China expels 3 WSJ journalists for ‘racial’ opinion piece they didn’t write



China on Wednesday revoked the press credentials of three Wall Street Journal (WSJ) journalists in a rare decision to expel multiple journalists in one sweep as a response to what Beijing called a “racial” opinion piece published in the newspaper earlier this month.

The three expelled Beijing-based reporters, two of them US nationals and one an Australian citizen, are not known to have contributed to the piece titled “China is the Real Sick Man of Asia”, written by US-based professor, Walter Russel Mead.

Deputy bureau chief Josh Chin, reporter Chao Deng as well as reporter Philip Wen, have been ordered to leave the country in five days, according to a WSJ report.

The decision comes a day after Washington designating five Chinese state media outlets as “foreign missions”, requiring them to comply with rules meant for diplomatic missions and consulates.

On the journalists’ expulsion, the Chinese foreign ministry said it had asked WSJ to apologise for publishing the article but took action after the newspaper didn’t comply with Beijing’s demand.

Announcing the decision to revoke the press credentials of the three journalists, the Chinese foreign ministry said the piece “smears” the efforts of the Chinese to fight the coronavirus (covid-19) outbreak.

“On February 3, the WSJ published an article titled “China Is the Real Sick Man of Asia” by Professor Walter Russell Mead of the Bard College, which smears the efforts of the Chinese government and people on fighting the epidemic,” ministry spokesperson, Geng Shuang, said at the online ministry briefing on Wednesday.

“The editors used such a racially discriminatory title, triggering indignation and condemnation among the Chinese people and the international community,” Geng said.

“The Chinese side has lodged stern representations with WSJ and made our solemn position clear. China demands the WSJ recognise the severity of its mistake, make an official apology and hold the persons involved accountable,” Geng said.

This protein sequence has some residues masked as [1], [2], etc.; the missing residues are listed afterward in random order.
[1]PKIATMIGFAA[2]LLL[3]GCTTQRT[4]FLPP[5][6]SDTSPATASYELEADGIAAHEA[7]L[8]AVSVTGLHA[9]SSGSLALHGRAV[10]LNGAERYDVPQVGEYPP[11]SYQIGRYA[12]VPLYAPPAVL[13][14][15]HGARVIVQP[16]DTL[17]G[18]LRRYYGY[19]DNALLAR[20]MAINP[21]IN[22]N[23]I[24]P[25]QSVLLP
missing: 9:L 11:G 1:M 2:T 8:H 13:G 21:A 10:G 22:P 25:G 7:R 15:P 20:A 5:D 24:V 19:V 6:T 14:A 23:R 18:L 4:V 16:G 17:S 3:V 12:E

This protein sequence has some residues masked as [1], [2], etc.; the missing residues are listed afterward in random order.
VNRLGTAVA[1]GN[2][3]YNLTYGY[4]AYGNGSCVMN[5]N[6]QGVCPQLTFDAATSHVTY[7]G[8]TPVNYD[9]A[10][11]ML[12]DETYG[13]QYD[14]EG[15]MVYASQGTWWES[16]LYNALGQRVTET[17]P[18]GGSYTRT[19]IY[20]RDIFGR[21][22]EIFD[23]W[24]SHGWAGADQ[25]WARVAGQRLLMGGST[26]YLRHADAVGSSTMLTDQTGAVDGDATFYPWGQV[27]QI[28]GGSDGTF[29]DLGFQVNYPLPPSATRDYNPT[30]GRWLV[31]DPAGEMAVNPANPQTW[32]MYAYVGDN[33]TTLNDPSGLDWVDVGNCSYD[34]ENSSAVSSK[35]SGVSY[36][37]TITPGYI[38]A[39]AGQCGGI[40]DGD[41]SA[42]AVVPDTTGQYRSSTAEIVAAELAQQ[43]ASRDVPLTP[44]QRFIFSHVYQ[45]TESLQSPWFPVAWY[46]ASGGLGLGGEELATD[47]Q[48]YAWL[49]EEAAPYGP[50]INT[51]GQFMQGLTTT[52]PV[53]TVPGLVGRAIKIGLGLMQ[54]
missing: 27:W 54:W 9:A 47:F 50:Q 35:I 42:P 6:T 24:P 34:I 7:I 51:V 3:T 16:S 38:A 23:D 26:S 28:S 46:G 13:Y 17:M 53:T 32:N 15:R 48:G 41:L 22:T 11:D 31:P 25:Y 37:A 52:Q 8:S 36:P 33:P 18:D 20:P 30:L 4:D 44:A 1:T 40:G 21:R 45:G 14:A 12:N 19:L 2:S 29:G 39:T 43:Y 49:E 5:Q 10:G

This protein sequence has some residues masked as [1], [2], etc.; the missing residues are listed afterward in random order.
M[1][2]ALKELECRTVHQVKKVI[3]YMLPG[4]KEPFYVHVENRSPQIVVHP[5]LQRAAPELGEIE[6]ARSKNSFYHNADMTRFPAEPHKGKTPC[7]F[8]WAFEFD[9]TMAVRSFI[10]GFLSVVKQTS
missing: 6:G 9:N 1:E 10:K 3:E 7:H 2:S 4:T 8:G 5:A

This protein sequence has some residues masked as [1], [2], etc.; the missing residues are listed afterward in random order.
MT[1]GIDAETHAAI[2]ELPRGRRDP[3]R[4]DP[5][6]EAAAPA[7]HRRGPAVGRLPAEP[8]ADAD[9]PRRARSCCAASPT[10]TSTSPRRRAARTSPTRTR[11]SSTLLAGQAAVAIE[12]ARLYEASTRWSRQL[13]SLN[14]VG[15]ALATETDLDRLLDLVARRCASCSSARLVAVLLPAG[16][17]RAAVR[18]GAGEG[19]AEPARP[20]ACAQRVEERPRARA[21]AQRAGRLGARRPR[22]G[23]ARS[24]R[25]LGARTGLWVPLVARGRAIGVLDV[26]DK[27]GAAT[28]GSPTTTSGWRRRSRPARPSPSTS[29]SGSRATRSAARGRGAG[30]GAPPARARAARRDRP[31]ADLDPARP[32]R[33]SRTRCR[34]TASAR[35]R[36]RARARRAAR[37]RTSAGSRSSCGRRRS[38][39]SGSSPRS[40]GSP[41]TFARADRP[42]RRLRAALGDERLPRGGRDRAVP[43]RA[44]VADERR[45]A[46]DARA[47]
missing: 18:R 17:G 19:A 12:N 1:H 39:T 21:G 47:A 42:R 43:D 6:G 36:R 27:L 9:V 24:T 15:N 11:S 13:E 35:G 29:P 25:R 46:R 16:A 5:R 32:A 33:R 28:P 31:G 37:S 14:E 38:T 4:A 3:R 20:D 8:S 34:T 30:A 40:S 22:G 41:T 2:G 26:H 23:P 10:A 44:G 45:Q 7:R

“Meanwhile, we reserve the right to take further actions,” it was conveyed to WSJ as a warning from Beijing.

“However, regrettably, what the WSJ has done so far is nothing but parrying and dodging its responsibility. It has neither issued an official apology nor informed us of what it plans to do with the persons involved.”

“The Chinese side handles affairs related to foreign journalists in accordance with laws and regulations. The Chinese people do not welcome those media that speak racially discriminatory languages and maliciously slander and attack China. As such, it is decided that from today, the Press Cards of three WSJ journalists will be revoked,” Geng added.

Earlier, Geng criticised the US’s decision to designate five Chinese state media outlets (Xinhua, CGTN, China Radio International, China Daily and People’s Daily) as “foreign missions,” requiring them to comply with rules governing foreign embassies and consulates.

US officials had said these outlets are owned and effectively controlled by the Chinese government and that each meets the definition of a foreign mission.

“We deplore and reject the wrong decision of the US,” Geng said.

“Media play an important role like a bridge or bond facilitating communication and understanding between people of different countries. Chinese media’s resident offices in the US have long been covering news following the principle of objectivity, impartiality, truth and accuracy,” he said.

“They have helped promote mutual understanding, communication and cultural exchange between our two countries”.

Geng said the US was “wantonly” restricting the press freedom of the Chinese outlets.

“The US takes great pride in its press freedom. However, it is wantonly restricting and thwarting Chinese media outlets’ normal operation there. This is unjustified and unacceptable,” he said.

“We urge the US to discard its ideological prejudice and Cold War zero-sum game mentality, and stop ill-advised measures that undermine bilateral trust and cooperation. We reserve the right to take further measures in response.”


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